Coconut: Coconuts are widely used in New Caledonian cuisine as they form the basis of Melanesian and Tahitian cuisine. Coconut milk is used to make savory dishes such as bougna, poés," curry and, raw fish salads, while grated coconut is used in pastry and dessert-making to prepare many kinds of sweets and cakes.

Banana: For Melanesians the banana tree symbolizes the woman as it produces fruit just as the woman gives birth. Eaten raw or cooked, bananas are always a favorite food.

Coffee was introduced to the island in 1874 by Governor Feillet who brought over some settlers to cultivate the crop. Today, New Caledonia is steering towards the production of speciality coffees such as the arabica variety known as Leroy, Kouilou on the west coast and robusta on the east coast.


Because New Caledonia is surrounded by the largest lagoon in the world, there is a wide variety of seafood. There is something for everyone, from fish and shellfish to crabs and crayfish.

Crayfish is a highly sought-after delicacy. Served in mayonnaise, as sashimi, grilled or in a salad, crayfish can be sampled in many different ways.

There is a great variety of fish in New Caledonian waters. Raw or cooked, the consumer has the choice between fish such as dawas, rougets, picots, and parrotfish.

The prawn produced in New Caledonia is a top-quality prawn of the Stylirostris type,  or the blue prawn with its excellent flavor. 

The freshwater crayfish is starting to make its appearance on New Caledonian tables. It is produced in the Boulouparis region.

Farm produce

On the savory side, venison sausage, terrines, pâtés, "achards de trocas," bamboo, lemons and vegetables will delight lovers of fine food.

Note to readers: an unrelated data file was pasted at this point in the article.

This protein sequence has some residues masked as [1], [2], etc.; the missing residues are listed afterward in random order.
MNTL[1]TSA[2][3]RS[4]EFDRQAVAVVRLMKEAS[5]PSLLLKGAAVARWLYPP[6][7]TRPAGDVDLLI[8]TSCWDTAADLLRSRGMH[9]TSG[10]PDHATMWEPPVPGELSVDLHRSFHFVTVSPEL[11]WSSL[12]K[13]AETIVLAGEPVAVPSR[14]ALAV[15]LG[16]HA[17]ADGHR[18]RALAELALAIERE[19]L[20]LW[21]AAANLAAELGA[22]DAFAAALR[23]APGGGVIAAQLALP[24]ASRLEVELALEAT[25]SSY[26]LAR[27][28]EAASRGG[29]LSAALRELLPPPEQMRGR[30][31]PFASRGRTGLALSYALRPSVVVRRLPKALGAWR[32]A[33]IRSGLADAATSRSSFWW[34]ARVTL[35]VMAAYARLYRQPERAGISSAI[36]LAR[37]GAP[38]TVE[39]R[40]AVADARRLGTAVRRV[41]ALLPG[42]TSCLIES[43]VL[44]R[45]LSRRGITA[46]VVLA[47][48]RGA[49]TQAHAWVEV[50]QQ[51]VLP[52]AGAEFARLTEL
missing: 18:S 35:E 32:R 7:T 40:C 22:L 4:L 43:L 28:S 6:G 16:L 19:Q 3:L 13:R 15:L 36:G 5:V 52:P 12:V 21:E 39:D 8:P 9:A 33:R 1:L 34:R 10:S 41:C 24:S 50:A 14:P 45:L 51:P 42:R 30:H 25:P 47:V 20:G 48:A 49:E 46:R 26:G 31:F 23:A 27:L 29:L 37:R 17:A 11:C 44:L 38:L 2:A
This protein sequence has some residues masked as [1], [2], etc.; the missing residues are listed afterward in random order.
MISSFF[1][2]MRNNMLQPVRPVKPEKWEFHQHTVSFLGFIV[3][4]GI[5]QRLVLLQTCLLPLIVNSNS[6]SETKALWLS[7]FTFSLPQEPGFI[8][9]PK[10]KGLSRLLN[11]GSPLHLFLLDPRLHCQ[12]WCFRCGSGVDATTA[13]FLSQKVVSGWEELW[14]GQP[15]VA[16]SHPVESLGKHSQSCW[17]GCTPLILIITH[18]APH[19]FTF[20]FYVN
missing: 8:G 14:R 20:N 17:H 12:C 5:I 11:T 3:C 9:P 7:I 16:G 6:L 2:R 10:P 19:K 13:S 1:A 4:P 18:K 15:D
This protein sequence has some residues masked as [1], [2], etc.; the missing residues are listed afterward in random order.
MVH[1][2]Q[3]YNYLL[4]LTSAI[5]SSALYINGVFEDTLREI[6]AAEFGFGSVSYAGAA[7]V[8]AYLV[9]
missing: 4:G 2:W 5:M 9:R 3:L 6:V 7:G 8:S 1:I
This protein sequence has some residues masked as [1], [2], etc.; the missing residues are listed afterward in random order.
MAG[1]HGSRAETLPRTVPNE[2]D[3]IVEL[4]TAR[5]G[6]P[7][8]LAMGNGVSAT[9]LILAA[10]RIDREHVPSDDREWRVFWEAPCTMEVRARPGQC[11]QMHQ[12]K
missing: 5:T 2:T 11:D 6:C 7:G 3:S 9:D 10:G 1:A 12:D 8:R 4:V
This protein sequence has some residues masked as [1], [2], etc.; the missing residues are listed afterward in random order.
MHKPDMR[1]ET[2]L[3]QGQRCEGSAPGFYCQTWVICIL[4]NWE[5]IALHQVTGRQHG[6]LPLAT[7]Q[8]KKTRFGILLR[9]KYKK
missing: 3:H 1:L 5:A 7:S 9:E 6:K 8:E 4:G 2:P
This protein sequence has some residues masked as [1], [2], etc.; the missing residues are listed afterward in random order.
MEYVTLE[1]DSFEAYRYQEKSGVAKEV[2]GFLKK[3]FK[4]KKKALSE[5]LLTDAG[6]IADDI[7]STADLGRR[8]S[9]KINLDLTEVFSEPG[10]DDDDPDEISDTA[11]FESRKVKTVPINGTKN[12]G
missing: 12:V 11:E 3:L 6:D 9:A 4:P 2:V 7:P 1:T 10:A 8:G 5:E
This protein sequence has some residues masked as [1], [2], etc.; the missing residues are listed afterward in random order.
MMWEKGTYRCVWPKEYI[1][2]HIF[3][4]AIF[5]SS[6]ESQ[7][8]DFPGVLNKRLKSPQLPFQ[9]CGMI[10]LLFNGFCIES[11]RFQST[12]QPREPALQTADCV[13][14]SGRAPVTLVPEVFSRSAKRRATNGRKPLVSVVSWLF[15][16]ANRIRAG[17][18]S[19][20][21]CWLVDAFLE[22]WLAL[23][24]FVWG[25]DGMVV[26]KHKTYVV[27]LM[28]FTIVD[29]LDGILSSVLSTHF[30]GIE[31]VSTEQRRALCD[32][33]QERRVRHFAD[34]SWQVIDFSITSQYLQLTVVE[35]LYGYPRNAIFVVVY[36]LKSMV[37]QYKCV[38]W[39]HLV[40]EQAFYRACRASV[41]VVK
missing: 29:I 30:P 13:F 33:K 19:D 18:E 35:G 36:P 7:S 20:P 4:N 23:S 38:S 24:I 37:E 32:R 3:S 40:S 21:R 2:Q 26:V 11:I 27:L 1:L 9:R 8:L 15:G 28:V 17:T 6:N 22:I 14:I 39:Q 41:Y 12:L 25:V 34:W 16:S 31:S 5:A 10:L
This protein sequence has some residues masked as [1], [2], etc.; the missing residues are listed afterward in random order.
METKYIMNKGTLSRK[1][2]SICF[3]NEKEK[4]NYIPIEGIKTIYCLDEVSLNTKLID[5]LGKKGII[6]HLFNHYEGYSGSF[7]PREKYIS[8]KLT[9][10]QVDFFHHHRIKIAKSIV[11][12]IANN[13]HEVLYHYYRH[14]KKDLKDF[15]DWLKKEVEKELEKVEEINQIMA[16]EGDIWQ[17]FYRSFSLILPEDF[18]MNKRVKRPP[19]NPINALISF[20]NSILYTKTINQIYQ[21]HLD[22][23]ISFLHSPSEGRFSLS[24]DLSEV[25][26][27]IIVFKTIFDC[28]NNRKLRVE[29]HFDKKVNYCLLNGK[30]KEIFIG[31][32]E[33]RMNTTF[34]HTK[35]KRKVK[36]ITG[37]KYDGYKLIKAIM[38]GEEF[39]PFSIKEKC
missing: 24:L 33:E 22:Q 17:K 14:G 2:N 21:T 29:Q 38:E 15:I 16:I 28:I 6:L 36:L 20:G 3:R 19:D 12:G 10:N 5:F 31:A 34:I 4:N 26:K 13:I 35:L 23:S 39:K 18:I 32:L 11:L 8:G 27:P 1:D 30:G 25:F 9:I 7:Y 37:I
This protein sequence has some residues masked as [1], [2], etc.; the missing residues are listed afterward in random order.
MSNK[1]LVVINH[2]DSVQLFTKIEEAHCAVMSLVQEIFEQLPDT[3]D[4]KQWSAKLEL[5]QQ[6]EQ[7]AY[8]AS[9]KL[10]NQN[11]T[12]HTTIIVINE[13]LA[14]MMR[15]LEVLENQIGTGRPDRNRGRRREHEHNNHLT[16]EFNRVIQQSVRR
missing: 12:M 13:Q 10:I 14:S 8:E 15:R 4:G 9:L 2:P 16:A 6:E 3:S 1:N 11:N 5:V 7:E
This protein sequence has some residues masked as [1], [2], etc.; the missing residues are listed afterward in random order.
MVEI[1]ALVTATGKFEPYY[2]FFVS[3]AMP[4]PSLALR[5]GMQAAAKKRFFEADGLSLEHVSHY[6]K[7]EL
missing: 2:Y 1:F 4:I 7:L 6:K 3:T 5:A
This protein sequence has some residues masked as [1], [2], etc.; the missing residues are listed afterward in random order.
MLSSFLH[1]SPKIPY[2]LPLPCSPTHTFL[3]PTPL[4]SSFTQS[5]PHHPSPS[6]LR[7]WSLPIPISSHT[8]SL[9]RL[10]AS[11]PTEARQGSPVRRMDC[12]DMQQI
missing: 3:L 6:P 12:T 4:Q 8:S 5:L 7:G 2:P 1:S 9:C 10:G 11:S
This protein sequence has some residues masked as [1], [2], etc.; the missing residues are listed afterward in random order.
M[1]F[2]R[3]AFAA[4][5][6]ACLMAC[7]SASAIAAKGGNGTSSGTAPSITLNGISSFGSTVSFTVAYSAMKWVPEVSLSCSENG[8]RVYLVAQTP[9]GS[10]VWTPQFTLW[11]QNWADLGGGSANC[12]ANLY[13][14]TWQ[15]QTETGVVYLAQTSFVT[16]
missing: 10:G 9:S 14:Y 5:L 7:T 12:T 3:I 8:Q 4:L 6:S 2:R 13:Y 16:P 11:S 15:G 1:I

On the sweet side, papaya jams, guava or liana apple jellies, "corossol" cordial and fruit pâtes make farm produce a sheer pleasure to the taste.

The "Bienvenue à la ferme" (Welcome to the farm) association was launched at the beginning of 2000. It was set up by some farmers and cattle rearers who wanted to join forces to promote farm products and the idea of welcoming tourists to New Caledonia in a rural setting.

It enables visitors to experience another side of New Caledonia. The products and activities are very varied but most of the farms are involved in gastronomy. Farmer/hosts provide traditional meals using regional recipes and produce, from venison sausage, jellies, guava and jams to foie gras, achards, cordials, cheeses and coffee.

Various agricultural fairs are organized each year, such as the famous Bourail fair, the venison and prawn festival in Boulouparis and the beef festival in Païta, where visitors can admire the animals, see a rodeo and, of course, sample and buy local produce.

In Nouméa, the market is held daily at the Baie de la Moselle in a colorful folk atmosphere. Freshly-caught fish and crustaceans line the stalls. Peppers, bouquets of flowers and fresh vegetables sit alongside tropical fruits: succulent papaya with its yellow or red flesh, "sabot" mangoes, soursop, liana apples, green coconuts which can be sampled on the spot, custard apples… all taking place within a pleasant hubbub.